This is an outdoors column I wrote and photographed for the Winona Daily News.
Turning deer camp to fish camp yields same results: fun
By Joe Ahlquist
Growing up near Bemidji, Minn., was basically like growing up in the woods, in a boat and on the ice.
My uncle owns a cabin about 30 miles north of Bemidji that family and friends are allowed to use. In the fall we use the cabin as a deer camp during the firearms deer hunting season, but that’s not all we use it for.
About two miles north of the cabin is a small lake in the middle of the woods. When I was younger, we would head to the lake in the winter in search of different types of panfish, and turn deer camp into fishing camp as often as we could.
As I grew older, free weekends became harder to find.
First it was a part-time job when I was 16, then it was spending more time with my friends, and finally those trips became even less frequent when I moved to Winona to attend college.
In fact, I think it has been a few years since deer camp was turned into fishing camp.
The first weekend of my Winona State spring break changed that.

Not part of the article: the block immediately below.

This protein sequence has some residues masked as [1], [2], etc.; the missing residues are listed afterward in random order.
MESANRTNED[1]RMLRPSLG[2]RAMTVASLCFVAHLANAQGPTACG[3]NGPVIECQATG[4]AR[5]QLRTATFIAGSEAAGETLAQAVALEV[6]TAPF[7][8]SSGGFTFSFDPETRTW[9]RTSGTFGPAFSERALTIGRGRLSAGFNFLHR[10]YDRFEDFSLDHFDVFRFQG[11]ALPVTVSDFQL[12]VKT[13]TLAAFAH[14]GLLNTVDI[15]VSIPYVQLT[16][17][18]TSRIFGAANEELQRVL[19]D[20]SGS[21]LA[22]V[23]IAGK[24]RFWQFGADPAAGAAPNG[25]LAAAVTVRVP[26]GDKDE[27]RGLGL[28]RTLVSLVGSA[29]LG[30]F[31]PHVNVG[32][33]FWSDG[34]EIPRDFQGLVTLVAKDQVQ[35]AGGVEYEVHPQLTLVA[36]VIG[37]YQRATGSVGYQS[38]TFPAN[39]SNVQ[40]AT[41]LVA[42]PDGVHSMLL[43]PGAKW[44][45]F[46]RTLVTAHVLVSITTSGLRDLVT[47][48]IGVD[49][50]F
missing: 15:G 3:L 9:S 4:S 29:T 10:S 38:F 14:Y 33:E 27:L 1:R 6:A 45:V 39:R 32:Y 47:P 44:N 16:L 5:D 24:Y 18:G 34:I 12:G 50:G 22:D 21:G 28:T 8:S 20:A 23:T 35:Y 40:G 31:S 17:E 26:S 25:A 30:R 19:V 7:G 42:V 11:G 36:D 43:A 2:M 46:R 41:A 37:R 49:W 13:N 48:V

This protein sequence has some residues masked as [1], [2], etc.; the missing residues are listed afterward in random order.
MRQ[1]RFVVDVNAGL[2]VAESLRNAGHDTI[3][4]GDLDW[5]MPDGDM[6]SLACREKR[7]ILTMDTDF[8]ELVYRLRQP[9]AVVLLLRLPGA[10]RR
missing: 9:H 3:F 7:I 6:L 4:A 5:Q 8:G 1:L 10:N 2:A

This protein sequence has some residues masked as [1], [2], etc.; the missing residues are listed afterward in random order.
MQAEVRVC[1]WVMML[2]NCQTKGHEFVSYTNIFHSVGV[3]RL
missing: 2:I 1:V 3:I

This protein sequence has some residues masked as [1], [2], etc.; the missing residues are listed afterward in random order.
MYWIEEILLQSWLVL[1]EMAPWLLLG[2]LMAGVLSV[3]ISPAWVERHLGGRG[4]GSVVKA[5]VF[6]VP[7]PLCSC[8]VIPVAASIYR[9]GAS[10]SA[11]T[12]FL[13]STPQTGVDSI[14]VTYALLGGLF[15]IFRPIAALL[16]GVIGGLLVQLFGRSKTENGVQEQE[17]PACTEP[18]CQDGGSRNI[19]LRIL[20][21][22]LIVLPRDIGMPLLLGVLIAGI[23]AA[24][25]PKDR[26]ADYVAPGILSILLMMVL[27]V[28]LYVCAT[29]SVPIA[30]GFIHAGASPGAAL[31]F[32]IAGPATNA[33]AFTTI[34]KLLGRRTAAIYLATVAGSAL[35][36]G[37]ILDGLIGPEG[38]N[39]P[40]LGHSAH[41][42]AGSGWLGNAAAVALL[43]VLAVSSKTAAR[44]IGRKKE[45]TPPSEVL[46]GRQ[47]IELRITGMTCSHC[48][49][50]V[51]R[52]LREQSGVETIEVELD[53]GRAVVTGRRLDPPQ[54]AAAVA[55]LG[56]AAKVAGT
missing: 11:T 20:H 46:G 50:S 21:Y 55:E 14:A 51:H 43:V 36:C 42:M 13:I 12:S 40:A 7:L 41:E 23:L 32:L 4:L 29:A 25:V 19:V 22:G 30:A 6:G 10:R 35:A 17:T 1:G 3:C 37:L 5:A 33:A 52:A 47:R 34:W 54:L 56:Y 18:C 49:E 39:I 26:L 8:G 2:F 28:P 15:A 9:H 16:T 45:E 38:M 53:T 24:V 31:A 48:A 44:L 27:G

My dad and I decided that we needed to head north for some late season crappie and bluegill fishing.
Now, this lake is a little different than a lot of lakes.
There’s no public access and there’s only a trail heading back to the lake, which means we would be taking a snowmobile.
“Two miles isn’t that far,” you might say, but most of the trail was not groomed and there was close to three feet of snow.
I don’t snowmobile a whole lot, but I know that our old snowmobile doesn’t always like to glide over the top of the snow when there isn’t a groomed trail.
Thankfully it wasn’t much of a problem.
It was definitely cold, though.
Saturday morning brought wind and subzero temperatures, but thankfully it warmed up. According to weather.com, Saturday’s high was 16 degrees at 2:25 p.m., which happened to be right around the time we arrived at the lake.
The cold wasn't a problem either.
Behind the snowmobile we pulled a two-person portable fish house that we heated with a propane heater. It was quite toasty once we got the fish house set up and the heater turned on.
The fishing was good, too.
We caught enough fish to feed my dad, my uncle Dan and myself. They were mostly bluegill. Some were pretty nice, but most of them were pretty little and went right back into the lake. We also caught a few decent crappies.
After a couple of hours of fishing, we packed up the fish house, climbed on the snowmobile and made our way back to fishing camp.
Despite the snow and cold, we made it to the lake, caught enough fish for dinner, then spent the night swapping stories in the cabin next to a nice, warm, wood stove.
Fishing camp was indeed a success. Now we have to make time to do it again -- soon.